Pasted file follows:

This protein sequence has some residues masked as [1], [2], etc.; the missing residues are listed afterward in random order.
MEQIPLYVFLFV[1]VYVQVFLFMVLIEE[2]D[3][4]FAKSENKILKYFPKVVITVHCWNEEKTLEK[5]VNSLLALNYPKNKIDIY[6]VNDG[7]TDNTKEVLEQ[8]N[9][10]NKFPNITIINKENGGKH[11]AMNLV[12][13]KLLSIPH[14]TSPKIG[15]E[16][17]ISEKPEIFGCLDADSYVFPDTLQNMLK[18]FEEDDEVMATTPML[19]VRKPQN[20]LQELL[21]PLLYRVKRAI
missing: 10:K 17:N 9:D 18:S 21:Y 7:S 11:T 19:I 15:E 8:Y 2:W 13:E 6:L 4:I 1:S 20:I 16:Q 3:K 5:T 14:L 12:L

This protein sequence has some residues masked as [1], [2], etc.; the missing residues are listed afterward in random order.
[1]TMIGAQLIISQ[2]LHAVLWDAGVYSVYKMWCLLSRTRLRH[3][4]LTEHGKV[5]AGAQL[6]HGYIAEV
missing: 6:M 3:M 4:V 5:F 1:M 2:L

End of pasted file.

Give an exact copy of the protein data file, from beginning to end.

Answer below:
This protein sequence has some residues masked as [1], [2], etc.; the missing residues are listed afterward in random order.
MEQIPLYVFLFV[1]VYVQVFLFMVLIEE[2]D[3][4]FAKSENKILKYFPKVVITVHCWNEEKTLEK[5]VNSLLALNYPKNKIDIY[6]VNDG[7]TDNTKEVLEQ[8]N[9][10]NKFPNITIINKENGGKH[11]AMNLV[12][13]KLLSIPH[14]TSPKIG[15]E[16][17]ISEKPEIFGCLDADSYVFPDTLQNMLK[18]FEEDDEVMATTPML[19]VRKPQN[20]LQELL[21]PLLYRVKRAI
missing: 10:K 17:N 9:D 18:S 21:Y 7:S 11:T 19:I 15:E 8:Y 2:W 13:E 6:L 4:I 1:S 20:I 16:Q 3:K 5:T 14:L 12:L

This protein sequence has some residues masked as [1], [2], etc.; the missing residues are listed afterward in random order.
[1]TMIGAQLIISQ[2]LHAVLWDAGVYSVYKMWCLLSRTRLRH[3][4]LTEHGKV[5]AGAQL[6]HGYIAEV
missing: 6:M 3:M 4:V 5:F 1:M 2:L